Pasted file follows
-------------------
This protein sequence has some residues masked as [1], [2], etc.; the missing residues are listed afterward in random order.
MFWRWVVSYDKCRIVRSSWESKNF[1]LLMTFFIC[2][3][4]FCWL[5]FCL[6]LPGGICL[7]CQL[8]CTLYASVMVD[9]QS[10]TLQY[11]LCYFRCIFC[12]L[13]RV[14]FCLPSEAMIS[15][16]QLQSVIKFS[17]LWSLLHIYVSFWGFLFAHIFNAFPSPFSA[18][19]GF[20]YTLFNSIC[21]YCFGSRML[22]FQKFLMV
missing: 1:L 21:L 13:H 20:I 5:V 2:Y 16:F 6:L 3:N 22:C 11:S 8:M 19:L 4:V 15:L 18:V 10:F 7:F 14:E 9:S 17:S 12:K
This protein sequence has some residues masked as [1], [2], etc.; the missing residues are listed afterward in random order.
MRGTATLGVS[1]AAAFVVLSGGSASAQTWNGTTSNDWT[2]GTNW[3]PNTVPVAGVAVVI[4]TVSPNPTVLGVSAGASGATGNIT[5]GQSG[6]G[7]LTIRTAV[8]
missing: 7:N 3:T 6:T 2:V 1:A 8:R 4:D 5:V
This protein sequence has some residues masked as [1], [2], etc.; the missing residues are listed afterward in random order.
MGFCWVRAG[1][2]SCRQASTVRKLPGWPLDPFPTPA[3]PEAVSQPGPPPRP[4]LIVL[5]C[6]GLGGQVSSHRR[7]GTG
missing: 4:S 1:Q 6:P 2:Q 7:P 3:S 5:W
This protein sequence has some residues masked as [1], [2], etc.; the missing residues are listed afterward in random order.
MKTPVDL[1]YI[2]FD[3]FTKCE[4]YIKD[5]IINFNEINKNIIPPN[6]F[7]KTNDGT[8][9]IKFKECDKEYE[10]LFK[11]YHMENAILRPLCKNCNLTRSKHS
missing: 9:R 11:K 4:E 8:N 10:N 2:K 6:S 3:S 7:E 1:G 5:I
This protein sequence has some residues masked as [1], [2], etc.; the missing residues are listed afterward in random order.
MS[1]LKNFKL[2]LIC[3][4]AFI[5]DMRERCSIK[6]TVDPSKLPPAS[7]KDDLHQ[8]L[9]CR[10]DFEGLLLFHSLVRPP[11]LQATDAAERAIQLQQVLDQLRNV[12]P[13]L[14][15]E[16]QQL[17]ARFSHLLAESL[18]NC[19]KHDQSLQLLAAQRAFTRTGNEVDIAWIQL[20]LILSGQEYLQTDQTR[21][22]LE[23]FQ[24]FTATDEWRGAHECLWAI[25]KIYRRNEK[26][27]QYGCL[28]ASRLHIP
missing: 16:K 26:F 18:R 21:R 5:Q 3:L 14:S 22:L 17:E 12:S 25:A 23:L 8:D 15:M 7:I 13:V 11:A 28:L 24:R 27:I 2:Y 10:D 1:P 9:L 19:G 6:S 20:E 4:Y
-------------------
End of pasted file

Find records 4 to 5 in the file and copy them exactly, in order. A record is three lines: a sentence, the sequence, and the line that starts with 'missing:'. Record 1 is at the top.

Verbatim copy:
This protein sequence has some residues masked as [1], [2], etc.; the missing residues are listed afterward in random order.
MKTPVDL[1]YI[2]FD[3]FTKCE[4]YIKD[5]IINFNEINKNIIPPN[6]F[7]KTNDGT[8][9]IKFKECDKEYE[10]LFK[11]YHMENAILRPLCKNCNLTRSKHS
missing: 9:R 11:K 4:E 8:N 10:N 2:K 6:S 3:S 7:E 1:G 5:I
This protein sequence has some residues masked as [1], [2], etc.; the missing residues are listed afterward in random order.
MS[1]LKNFKL[2]LIC[3][4]AFI[5]DMRERCSIK[6]TVDPSKLPPAS[7]KDDLHQ[8]L[9]CR[10]DFEGLLLFHSLVRPP[11]LQATDAAERAIQLQQVLDQLRNV[12]P[13]L[14][15]E[16]QQL[17]ARFSHLLAESL[18]NC[19]KHDQSLQLLAAQRAFTRTGNEVDIAWIQL[20]LILSGQEYLQTDQTR[21][22]LE[23]FQ[24]FTATDEWRGAHECLWAI[25]KIYRRNEK[26][27]QYGCL[28]ASRLHIP
missing: 16:K 26:F 18:R 21:R 5:Q 3:L 14:S 22:L 17:E 12:S 25:A 23:L 8:D 15:M 7:I 13:V 11:A 28:L 24:R 27:I 2:Y 10:D 1:P 9:L 19:G 6:S 20:E 4:Y